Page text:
Scientific Illustration

For May 1, 2019        
Hi WN@TL Fans,
Painter, engineer, architect, inventor and more: Leonardo Da Vinci put the poly in polymath. As far as I know, as a mathematician he left us no equations, but he did bequeath us unequaled images, including astonishing drawings of the human body and illuminating paintings of the human condition.
Yet for many of us who can draft words but who can’t draw a whirl, his sketches are the beguiling eyecandy.  Deceptively simple, swift lines record life in motion, picture inventions in play, and take the measure of the man in the middle.    

Today we are awash in high-definition photography; megapixels and gigabytes cost farthings and images go farther than ever before.  
So what are the modern roles of the illustrator and the irreplaceable functions of their illustrations?  Why still draw upon pencil and crayon and gouache, or their digital cousins?

Those of us who can’t draw wonder in awe at the talent it takes not only to illustrate, but also the insight it takes to see, to discern, to distinguish, to distill. 
Perhaps it is not only what we see, but how we come to see, that is the luster of illustration, and which may well be the illustrator’s finest gift to us all.
This week (May 1) artist, illustrator and entomologist Jacki Whisenant will be here to share her insights into the history & current state of scientific illustration.
Here’s how Jacki describes her talk:
“Scientific illustration has many facets and approaches depending on the project, the context, and the audience. It needs to be both concise and accurate, but also accessible and memorable. The visual communication of scientific information is paramount in our world of infinite distractions, and we will be discussing historical and modern practices in this ever-changing field.”
About the Speaker:
Jacki Whisenant is a scientific illustrator with a fondness for bats, beetles and other unsung ecological heroes. As an artist and educator, she enjoys finding ways of celebrating the many facets of the natural world, and encouraging enthusiasm for all aspects of science, from the vast down to the very small. Museums and research collections are of particular interest, as reservoirs of natural history.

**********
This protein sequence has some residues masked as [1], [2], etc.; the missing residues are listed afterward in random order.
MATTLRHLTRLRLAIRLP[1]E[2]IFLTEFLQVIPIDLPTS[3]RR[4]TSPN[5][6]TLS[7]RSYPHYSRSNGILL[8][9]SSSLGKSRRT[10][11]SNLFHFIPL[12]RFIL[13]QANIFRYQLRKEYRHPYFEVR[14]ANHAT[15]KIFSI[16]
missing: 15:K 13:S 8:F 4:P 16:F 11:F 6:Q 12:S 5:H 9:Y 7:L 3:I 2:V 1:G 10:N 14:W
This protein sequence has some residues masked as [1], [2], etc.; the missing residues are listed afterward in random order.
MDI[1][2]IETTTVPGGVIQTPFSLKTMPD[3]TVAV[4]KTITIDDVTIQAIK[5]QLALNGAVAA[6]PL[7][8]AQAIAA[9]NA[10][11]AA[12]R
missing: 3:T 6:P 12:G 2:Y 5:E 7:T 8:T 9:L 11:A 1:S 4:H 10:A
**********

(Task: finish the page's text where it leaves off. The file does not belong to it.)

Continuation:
A Madison native and GNSI member, she is currently pursuing a Master’s degree in Entomology at UW-Madison (Young Lab), and holds a Master’s certificate in Science Illustration from California State University – Monterey Bay. She also earned a BFA in Art and Music Performance in 2011at UW-Madison. She delights in any opportunity to get outside and investigate tiny worlds hidden beneath logs and mosses.
You can see more of her work at and read more about her exhibitions, including “Art on View:  Tiny Wonders” currently at the Steinhauer Trust Gallery at the Visitor Center at the UW-Madison Arboretum through May 3, at ,  and also at
Ah, April.  The bungee cord month that baits us with sunny days and then bashes us with snowy nights.  A month of flowers and frosts.  Tonight, April is almost gone.  I heard once, but can’t find a citation now, that Thoreau despised May because it was the end of April. I hold a more Camelot-ish point of view of the fifth month.  
Next week (May 8) Rock Mackie, chief innovation officer at UW Health, will be here to attune us to how he and his colleagues help fuel today’s university-based innovators & entrepreneurs.  We’ve had splendid historical talks on Steenbock and WARF and on Link and Warfarin; now we get to hear how the enterprise sails in today’s weather.
Hope to see you soon at Wednesday Nite @ The Lab.
Thanks again!
Tom Zinnen
Biotechnology Center & Division of Extension